Proceedings of the Alaskan Boundary Tribunal: Convened at London, Under the Treaty Between the United States of America and Great Britain, Concluded at Washington, January 24, 1903, for the Settlement of Questions ... with Respect to the Boundary Line Between the Territory of Alaska and the British Possessions in North America, Volume 7

U.S. Government Printing Office, 1904

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Pagina 808 - It is, nevertheless, understood that during a term of ten years, counting from the signature of the present convention, the ships of both Powers, or which belong to their citizens or subjects, respectively, may reciprocally frequent, without any hindrance whatever, the interior seas, gulfs, harbors, and creeks, upon the coast mentioned in the preceding article, for the purpose of fishing and trading with the natives of the country.
Pagina 747 - Listen, O my son! There is no wisdom equal unto the belief in God! He created the world, and shall we liken ourselves unto Him in seeking to penetrate into the mysteries of His creation? Shall we say, Behold this star spinneth round that star, and this other star with a tail goeth and cometh in so many years ! Let it go ! He from whose hand it came will guide and direct it.
Pagina 747 - My illustrious Friend, and Joy of my Liver ! " The thing you ask of me is both difficult and useless. Although I have passed all my days in this place, I have neither counted the houses nor have I...
Pagina 747 - Of a truth thou hast spoken many words ; and there is no harm done, for the speaker is one and the listener is another. After the fashion of thy people, thou hast wandered from one place to another, until thou art happy and content in none.
Pagina 571 - ... present convention, to the vessels, citizens, and subjects of the two Powers: it being well understood, that this agreement is not to be construed to the prejudice of any claim, which either of the two high contracting parties may have to any part of the said country, nor shall it be taken to affect the claims of any other Power or State to any part of the said country; the only object of the high contracting parties, in that respect, being to prevent disputes and differences amongst themselves.
Pagina 805 - It is also understood, that, for the space of ten years from the signature of the present Convention, the vessels of the two Powers, or those belonging to their respective subjects, shall mutually be at liberty to frequent, without any hindrance whatever, all the inland seas, the gulfs, havens, and creeks on the coast mentioned in Article III for the purposes of fishing and of trading with the natives.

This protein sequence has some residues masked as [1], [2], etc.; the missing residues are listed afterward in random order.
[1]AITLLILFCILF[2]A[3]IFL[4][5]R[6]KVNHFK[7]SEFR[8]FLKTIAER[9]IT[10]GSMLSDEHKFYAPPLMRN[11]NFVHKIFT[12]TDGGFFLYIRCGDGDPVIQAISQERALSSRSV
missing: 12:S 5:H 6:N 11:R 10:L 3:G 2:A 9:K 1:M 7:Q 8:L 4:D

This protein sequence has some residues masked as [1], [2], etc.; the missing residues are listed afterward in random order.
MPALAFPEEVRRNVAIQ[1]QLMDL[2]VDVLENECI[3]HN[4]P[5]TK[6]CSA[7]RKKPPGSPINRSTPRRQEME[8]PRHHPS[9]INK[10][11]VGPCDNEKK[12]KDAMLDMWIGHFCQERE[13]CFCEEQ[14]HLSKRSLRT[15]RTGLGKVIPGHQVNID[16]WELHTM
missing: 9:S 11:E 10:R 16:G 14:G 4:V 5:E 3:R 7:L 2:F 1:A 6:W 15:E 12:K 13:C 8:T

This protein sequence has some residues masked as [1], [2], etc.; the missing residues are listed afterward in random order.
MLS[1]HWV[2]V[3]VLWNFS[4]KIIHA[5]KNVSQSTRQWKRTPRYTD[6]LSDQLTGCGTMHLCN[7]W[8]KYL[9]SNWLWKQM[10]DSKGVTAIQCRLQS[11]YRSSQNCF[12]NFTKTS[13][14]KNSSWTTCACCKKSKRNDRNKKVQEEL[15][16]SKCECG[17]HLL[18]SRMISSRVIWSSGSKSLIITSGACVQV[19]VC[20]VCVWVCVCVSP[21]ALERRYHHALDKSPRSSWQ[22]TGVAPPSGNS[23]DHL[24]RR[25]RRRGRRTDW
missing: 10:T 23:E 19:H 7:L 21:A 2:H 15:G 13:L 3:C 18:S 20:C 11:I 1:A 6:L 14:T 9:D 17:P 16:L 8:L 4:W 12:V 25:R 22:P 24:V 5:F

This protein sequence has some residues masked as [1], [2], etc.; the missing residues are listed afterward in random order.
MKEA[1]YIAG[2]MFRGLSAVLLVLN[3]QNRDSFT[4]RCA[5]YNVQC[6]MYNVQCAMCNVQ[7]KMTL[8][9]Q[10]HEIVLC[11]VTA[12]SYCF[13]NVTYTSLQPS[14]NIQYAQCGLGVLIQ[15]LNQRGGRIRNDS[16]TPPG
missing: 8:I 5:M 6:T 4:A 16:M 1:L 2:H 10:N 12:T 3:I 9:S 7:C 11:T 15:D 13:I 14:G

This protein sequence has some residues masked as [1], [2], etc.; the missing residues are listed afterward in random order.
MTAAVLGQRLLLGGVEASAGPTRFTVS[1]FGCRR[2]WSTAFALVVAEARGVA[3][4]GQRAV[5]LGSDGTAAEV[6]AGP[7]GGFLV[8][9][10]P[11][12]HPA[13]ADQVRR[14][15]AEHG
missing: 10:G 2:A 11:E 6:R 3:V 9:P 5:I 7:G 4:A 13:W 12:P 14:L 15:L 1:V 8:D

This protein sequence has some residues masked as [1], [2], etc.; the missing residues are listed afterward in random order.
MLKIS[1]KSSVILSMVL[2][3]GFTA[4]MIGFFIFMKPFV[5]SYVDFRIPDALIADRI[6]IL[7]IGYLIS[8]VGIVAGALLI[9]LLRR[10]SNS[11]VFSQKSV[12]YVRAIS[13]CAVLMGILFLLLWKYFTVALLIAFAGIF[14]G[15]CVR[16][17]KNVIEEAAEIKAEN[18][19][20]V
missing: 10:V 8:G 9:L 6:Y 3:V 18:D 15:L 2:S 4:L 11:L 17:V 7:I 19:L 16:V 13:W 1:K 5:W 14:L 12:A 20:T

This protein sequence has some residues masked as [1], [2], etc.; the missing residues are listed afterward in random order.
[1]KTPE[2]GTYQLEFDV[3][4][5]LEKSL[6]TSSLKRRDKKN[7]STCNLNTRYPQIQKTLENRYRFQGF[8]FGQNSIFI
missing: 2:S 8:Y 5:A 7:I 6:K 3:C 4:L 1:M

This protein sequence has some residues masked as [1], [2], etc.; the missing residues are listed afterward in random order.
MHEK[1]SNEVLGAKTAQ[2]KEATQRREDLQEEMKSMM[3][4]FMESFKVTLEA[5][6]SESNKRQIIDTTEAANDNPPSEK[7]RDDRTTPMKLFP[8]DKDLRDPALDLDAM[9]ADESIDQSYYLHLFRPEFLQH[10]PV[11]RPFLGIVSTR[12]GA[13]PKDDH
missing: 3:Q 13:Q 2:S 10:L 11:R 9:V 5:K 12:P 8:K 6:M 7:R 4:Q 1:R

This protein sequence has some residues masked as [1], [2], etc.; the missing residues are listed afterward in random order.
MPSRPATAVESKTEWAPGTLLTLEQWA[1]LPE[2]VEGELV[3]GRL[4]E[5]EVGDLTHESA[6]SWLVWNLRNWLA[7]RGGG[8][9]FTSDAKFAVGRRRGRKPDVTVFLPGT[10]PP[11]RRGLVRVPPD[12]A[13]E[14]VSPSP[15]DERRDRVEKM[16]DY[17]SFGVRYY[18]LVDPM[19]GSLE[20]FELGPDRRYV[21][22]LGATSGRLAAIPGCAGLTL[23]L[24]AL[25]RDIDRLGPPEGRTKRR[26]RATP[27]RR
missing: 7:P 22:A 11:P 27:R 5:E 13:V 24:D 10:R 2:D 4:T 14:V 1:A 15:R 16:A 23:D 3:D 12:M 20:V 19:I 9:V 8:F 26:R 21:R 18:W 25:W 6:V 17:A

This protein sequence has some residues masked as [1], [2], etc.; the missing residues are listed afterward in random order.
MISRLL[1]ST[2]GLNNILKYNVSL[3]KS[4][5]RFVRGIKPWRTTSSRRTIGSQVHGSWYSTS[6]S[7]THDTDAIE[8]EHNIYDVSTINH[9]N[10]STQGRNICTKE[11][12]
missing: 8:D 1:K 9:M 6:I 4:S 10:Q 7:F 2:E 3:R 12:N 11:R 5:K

Pagina 694 - That whenever the summit of the mountains which extend in a direction parallel to the coast from the 56th degree of north latitude to the point of intersection of the 141st degree of west longitude shall prove to be at the distance of more than ten marine leagues from the ocean, the limit between the British possessions and the line of coast which is to belong to Russia, as above mentioned...
Pagina 520 - In order to prevent the right of navigating and fishing, exercised upon the ocean by the subjects of the high contracting Parties, from becoming the pretext for an illicit commerce, it is agreed that the subjects of His Britannic Majesty shall not land at any place where there may be a Russian establishment, without the permission of the Governor or Commandant; and, on the other hand, that Russian subjects shall not land, without permission, at any British establishment on the Northwest coast.
Pagina 520 - I. It is agreed that the respective subjects of the High Contracting Parties shall not be troubled or molested in any part of the ocean, commonly called the Pacific Ocean, either in navigating the same, in fishing therein, or in landing at such parts of the coast as shall not have been already occupied, in order Nr.
Pagina 925 - If they have great power, they have also great responsibility. No cause they espouse can fail; no cause they oppose can triumph. The future is, in large part, theirs. They have the making of history in the times that are to come. The greatest calamity that could befall would be strife' which should divide them. "Let us pray that this -shall never be.

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